Has anyone gone thru a similar situation? As I said once the house is sold I cant see anything any reason to be concerned about my sister. yes blood is thicker than water TBH i dont like my sister and she ignores my attempts to keep the door open. So why should I bother any longer???
    I can live my life without her right now


    Hi @djta, thank you for sharing your story with us. I can hear in your words just how much this change in your relationship with your sister has impacted you. After being so close to a sibling it can be extraordinarily difficult when that relationship changes. Sometimes when communication becomes fractious the relationship may benefit from family therapy, as it may offer an opportunity for misunderstandings to be determined and communication to be facilitated by a skilled counsellor; but it is only an option if both parties are willing and wanting to participate. Perhaps this may be an option for you and your sister?
    However, often familial estrangement becomes a necessary choice – where boundaries are set and held in order to protect ourselves. Even if this is the choice you make it is important to recognise that there may still be a sense of ambiguous loss, which can be difficult to navigate and come to terms with. The following link may provide you with some insights and clarity on all that you are feeling

    Family estrangements – even when they are our choice – are difficult to come to terms with for many reasons: a sense of duty, memories of happier times, a desire for a different type of sisterly relationship, etc. I know this can’t be easy for you and hope you will continue to talk to the Griefline community and share your experiences, as you navigate this challenging period. We wish you peace and acceptance whatever decision you make.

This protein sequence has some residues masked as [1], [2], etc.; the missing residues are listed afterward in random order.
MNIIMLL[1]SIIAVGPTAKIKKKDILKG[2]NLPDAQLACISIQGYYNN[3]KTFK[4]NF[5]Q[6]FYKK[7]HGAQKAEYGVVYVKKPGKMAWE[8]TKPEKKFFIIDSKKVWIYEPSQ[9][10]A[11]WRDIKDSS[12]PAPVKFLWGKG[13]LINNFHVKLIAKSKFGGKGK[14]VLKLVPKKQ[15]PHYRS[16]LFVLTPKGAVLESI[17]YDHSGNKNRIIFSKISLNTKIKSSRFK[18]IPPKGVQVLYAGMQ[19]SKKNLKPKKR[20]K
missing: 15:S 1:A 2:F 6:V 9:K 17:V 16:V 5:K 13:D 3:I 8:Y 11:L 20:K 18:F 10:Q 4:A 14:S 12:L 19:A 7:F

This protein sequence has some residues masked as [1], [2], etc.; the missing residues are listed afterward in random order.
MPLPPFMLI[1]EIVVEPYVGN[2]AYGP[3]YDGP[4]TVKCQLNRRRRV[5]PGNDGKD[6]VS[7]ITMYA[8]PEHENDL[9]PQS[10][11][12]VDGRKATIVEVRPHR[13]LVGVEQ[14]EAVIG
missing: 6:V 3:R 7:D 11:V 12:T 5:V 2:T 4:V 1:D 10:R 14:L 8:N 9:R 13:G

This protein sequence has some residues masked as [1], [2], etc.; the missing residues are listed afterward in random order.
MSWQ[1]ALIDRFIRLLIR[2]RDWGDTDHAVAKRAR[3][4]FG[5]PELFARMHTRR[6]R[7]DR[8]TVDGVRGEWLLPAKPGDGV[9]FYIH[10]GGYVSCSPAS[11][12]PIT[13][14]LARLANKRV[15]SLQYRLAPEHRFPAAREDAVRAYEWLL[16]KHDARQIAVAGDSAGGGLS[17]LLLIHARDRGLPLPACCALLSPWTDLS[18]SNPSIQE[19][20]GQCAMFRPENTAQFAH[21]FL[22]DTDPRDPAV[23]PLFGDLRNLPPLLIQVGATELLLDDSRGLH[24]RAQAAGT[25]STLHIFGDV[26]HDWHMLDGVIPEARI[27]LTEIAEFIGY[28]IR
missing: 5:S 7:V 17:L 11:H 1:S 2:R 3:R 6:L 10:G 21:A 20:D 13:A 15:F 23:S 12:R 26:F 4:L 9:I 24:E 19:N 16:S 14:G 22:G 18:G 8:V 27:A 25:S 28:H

Hi @james84,

    I’m new to this forum so it’s been a while since your post, but it resonated as I have a friend going through something similar. His wife took their child overseas and refused to return, and later did not allow him to see their child, who continues to be a pawn so that he will provide allowance for them. It has taken a toll on their extended family as everyone feels exhausted and helpless, and yet find it difficult to talk about this to others.

    I don’t have a solution to such a difficult and complex issue, which also continues for my friend till today, but I do know that it helped his family a lot to just be able to share their situation and talk through it with trusted people who would not judge, so that they did not feel they had to go through it alone. Too often, silence and shame and society’s judgment or discomfort gets in the way of actually helping us, when we could all be stronger together.

    I love that you’re focusing on taking action and being active – that strength and wisdom inspires me and I’m so glad you’re taking care of your health and spending time in nature and with friends. We don’t know what the future brings, and I hope you get to see your son soon, whether in person or even on video or voice calls. One idea I had was perhaps writing to him even if he cannot read it now. In future if/when you reunite, he will know that you thought of him, and grew with him, and loved him throughout this period of distance.

    Sending you much love and support

Viewing 4 replies - 11 through 14 (of 14 total)